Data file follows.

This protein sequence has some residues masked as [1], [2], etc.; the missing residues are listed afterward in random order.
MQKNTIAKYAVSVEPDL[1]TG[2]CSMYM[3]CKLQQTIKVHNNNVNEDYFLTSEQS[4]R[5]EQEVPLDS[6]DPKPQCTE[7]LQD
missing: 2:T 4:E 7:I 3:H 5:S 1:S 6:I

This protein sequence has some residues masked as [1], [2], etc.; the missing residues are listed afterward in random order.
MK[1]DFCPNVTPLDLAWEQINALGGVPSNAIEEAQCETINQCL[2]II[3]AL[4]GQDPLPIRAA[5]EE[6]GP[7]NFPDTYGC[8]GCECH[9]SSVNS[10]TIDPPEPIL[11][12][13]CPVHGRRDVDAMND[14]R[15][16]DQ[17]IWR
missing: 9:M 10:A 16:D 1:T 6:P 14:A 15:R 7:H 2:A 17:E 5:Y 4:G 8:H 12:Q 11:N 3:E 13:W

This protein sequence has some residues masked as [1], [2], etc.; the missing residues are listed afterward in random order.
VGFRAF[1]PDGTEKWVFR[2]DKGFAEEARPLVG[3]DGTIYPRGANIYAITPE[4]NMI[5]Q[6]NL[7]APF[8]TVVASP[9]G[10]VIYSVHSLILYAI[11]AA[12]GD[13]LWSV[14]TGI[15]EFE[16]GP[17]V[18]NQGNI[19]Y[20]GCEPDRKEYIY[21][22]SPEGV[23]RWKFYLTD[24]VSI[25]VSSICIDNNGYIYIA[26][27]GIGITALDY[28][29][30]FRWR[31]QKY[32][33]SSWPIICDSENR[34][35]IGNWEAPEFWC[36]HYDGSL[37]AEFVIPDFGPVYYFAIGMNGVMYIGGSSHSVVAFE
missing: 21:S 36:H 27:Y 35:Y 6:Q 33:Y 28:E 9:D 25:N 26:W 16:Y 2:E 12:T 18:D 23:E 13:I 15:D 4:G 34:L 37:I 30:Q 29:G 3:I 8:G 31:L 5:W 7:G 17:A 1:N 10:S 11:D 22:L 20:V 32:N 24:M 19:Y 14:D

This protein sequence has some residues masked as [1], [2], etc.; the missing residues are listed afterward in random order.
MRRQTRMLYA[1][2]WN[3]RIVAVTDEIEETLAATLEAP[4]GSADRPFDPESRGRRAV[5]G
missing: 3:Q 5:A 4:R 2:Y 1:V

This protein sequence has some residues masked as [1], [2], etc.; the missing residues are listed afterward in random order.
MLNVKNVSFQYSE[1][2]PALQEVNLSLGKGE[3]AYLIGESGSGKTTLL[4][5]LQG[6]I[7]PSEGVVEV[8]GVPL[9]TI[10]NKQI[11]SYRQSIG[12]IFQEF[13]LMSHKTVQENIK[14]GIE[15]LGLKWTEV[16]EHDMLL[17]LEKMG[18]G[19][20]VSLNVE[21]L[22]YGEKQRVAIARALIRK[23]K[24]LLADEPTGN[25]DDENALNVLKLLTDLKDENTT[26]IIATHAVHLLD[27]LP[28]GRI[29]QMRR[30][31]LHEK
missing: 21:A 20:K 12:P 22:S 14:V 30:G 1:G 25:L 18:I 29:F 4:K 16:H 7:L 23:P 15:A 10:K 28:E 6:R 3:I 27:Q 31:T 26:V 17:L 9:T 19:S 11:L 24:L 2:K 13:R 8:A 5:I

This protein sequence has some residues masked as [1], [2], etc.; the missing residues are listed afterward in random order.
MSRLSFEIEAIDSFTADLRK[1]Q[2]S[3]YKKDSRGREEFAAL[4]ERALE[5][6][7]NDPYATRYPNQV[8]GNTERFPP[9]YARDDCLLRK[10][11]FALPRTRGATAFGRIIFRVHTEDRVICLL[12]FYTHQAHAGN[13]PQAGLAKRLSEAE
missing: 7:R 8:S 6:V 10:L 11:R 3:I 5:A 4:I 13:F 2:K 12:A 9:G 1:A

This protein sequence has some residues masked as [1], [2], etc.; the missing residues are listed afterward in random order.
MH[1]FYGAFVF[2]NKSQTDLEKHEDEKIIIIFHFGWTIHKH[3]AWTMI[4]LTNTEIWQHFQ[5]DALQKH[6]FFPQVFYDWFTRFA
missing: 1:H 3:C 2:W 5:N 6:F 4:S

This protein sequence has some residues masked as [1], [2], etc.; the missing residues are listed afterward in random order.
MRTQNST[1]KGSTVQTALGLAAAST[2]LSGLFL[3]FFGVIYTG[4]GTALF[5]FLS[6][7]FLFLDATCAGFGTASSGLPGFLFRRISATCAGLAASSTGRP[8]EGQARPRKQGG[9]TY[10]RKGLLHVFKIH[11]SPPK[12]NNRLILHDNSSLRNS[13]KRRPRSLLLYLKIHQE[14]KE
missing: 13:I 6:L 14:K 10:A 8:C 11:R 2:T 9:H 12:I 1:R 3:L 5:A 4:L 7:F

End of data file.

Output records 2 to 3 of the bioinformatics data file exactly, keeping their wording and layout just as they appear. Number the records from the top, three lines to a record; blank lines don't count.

This protein sequence has some residues masked as [1], [2], etc.; the missing residues are listed afterward in random order.
MK[1]DFCPNVTPLDLAWEQINALGGVPSNAIEEAQCETINQCL[2]II[3]AL[4]GQDPLPIRAA[5]EE[6]GP[7]NFPDTYGC[8]GCECH[9]SSVNS[10]TIDPPEPIL[11][12][13]CPVHGRRDVDAMND[14]R[15][16]DQ[17]IWR
missing: 9:M 10:A 16:D 1:T 6:P 14:A 15:R 7:H 2:A 17:E 5:Y 4:G 8:H 12:Q 11:N 3:E 13:W

This protein sequence has some residues masked as [1], [2], etc.; the missing residues are listed afterward in random order.
VGFRAF[1]PDGTEKWVFR[2]DKGFAEEARPLVG[3]DGTIYPRGANIYAITPE[4]NMI[5]Q[6]NL[7]APF[8]TVVASP[9]G[10]VIYSVHSLILYAI[11]AA[12]GD[13]LWSV[14]TGI[15]EFE[16]GP[17]V[18]NQGNI[19]Y[20]GCEPDRKEYIY[21][22]SPEGV[23]RWKFYLTD[24]VSI[25]VSSICIDNNGYIYIA[26][27]GIGITALDY[28][29][30]FRWR[31]QKY[32][33]SSWPIICDSENR[34][35]IGNWEAPEFWC[36]HYDGSL[37]AEFVIPDFGPVYYFAIGMNGVMYIGGSSHSVVAFE
missing: 21:S 36:H 27:Y 35:Y 6:Q 33:Y 28:E 9:D 25:N 26:W 16:Y 2:E 12:T 18:D 23:E 13:I 15:D 4:G 34:L 37:I 30:Q 29:G 3:I 8:G 31:L 5:W 7:G 17:A 1:N 10:S 11:D 22:L 20:V 32:N 24:M 19:Y 14:D